President Joe Biden on Saturday signed into law a bill extending the debt ceiling for two years, averting an economically disastrous default by Monday’s deadline.
The 2023 Fiscal Responsibility Act suspends the public debt ceiling until January 1, 2025, after the 2024 presidential elections.
“If we had failed to reach an agreement on the budget, there were extreme voices threatening to put America, for the first time in 247 years of history, in default on our national debt,” said Biden said of the deal Friday night in his first televised address from the Oval Office.
“Nothing, nothing would have been more irresponsible. Nothing would have been more catastrophic,” he added.
The Senate passed the bipartisan budget deal in a 63-36 vote on Thursday. The House passed the legislation a day early by a 314-117 vote, with 149 Republicans joining 165 Democrats in favor of the deal brokered by Biden and House Speaker Kevin McCarthy, R-Calif., After months of political warfare over government spending.
The legislation caps spending for the next two years and includes conservative measures to recover about $28 billion in unspent Covid relief funds, as well as eliminate $1.4 billion in IRS funding and move about 20 billion out of the $80 billion the IRS got from cutting inflation. Non-Defense Funding Act.
It also restarts federal student loan payments after a long pause that began at the start of the pandemic, and adds work requirements for people up to age 55 to get benefits under the Supplemental Nutrition Assistance Program. and temporary assistance for families in need, with exclusions for veterans and the homeless. The current threshold is 50 years.
Biden initially refused to negotiate with McCarthy on the debt ceiling, insisting the House must pass a so-called clean bill without any spending cuts or policy provisions. “I will not let anyone use the full faith and credit of the United States as a bargaining chip,” Biden said in January.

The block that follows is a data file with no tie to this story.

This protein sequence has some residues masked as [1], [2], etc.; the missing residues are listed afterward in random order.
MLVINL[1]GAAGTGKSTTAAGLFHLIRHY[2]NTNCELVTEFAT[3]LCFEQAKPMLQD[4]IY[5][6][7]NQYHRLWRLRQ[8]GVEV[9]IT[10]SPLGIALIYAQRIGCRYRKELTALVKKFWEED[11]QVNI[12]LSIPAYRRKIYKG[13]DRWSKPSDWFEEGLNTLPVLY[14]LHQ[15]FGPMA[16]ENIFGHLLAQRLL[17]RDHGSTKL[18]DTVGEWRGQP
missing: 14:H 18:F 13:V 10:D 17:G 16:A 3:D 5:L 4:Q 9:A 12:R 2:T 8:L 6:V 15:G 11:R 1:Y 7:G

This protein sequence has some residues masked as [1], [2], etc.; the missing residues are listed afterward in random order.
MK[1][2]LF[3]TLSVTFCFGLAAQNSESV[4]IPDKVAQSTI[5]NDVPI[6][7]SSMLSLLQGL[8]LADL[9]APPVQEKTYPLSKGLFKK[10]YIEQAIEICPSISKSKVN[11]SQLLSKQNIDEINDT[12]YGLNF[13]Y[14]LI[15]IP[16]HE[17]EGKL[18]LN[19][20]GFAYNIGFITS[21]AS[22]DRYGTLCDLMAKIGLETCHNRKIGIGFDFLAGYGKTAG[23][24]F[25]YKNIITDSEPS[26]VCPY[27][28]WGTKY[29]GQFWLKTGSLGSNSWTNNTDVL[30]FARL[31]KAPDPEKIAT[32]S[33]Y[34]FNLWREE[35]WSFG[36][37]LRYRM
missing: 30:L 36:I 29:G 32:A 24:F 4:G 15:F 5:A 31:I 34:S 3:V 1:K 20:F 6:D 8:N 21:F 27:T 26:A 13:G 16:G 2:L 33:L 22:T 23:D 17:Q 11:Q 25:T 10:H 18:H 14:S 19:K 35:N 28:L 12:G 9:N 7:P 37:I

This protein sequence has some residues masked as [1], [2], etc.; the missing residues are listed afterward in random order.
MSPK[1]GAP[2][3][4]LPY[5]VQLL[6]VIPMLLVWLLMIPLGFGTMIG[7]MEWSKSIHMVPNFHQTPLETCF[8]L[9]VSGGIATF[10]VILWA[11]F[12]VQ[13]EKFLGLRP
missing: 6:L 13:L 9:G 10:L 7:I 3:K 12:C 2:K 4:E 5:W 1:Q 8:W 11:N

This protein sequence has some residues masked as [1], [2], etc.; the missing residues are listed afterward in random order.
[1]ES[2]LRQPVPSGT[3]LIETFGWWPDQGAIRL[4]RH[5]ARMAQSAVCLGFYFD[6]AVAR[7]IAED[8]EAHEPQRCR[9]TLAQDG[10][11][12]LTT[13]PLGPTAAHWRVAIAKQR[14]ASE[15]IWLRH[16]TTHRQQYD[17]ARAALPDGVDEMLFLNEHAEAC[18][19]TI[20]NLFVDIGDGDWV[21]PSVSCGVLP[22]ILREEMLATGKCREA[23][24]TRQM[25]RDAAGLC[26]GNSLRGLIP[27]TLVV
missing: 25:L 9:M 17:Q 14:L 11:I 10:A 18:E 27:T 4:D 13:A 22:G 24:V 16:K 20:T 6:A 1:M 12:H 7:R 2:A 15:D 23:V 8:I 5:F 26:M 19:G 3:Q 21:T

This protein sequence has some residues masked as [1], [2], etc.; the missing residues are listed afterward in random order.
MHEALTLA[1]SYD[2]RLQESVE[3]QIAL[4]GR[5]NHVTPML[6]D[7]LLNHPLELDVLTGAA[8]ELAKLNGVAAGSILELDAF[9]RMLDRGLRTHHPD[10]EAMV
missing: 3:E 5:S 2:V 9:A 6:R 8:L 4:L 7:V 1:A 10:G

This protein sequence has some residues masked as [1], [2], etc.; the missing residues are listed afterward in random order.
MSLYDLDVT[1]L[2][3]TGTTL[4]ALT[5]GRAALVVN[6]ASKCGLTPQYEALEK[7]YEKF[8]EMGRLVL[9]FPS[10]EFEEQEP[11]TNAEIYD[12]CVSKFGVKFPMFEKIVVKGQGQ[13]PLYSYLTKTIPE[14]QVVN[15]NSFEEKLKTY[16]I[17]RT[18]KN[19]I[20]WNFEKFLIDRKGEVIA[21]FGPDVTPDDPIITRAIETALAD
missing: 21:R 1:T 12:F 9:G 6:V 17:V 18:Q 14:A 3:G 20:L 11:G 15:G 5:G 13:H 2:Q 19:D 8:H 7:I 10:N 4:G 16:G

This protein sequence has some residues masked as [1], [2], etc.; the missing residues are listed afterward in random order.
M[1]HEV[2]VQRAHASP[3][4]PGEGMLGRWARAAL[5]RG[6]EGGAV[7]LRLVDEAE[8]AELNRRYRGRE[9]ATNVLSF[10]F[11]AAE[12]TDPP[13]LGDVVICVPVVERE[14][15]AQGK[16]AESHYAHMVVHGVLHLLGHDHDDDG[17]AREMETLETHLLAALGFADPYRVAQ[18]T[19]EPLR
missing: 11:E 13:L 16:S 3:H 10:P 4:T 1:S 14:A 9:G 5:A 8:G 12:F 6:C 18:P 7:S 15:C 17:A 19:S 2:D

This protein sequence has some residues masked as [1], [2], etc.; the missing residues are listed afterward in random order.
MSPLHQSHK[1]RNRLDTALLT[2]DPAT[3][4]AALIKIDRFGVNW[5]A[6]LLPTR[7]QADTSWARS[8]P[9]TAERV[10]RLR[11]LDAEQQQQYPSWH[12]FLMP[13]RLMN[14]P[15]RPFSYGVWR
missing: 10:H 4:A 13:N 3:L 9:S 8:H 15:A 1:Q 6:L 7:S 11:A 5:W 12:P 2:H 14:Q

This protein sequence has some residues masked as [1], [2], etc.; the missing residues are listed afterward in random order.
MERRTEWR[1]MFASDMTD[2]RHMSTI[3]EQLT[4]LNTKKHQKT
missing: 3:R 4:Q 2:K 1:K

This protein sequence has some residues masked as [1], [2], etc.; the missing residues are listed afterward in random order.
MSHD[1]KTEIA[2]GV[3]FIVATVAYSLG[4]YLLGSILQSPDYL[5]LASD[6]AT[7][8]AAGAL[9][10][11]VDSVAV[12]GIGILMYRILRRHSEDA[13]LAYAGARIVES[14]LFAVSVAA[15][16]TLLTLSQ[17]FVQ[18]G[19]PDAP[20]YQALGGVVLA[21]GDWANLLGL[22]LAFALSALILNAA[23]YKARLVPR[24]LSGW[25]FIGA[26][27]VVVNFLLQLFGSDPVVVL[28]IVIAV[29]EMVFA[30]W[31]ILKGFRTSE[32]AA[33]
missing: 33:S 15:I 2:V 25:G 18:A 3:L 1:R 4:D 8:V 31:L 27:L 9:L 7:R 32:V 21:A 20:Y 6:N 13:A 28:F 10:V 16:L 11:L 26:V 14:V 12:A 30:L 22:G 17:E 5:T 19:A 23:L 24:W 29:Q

But the new Republican House speaker said the House would not vote to raise the debt ceiling without major budget cuts. Despite split factions within the GOP, with hardline Republicans demanding deeper spending cuts and policy changes, McCarthy was able to contest his slim majority to pass a partisan bill in late April that would impose budget cuts in return. an increase in the debt ceiling.
The House’s passage of that bill helped force Biden to the negotiating table, sparking weeks of frantic talks that culminated in a deal late last month. It met just days before the June 5 deadline.
The Treasury Department reached its statutory borrowing limit in January, but was able to use “extraordinary measures” to pay the country’s bills – up to a point. Treasury Secretary Janet Yellen had warned the country was at risk of breaching the debt ceiling on Monday.
In a May 26 letter to McCarthy, Yellen warned that “we now estimate that the Treasury will not have sufficient resources to meet the government’s obligations if Congress has not raised or suspended the debt ceiling of here on June 5”.
Failure to do so, she warned, “would cause serious hardship for American families, damage our position as a global leader and raise questions about our ability to defend our national security interests.”
This article originally appeared on NBCNews.com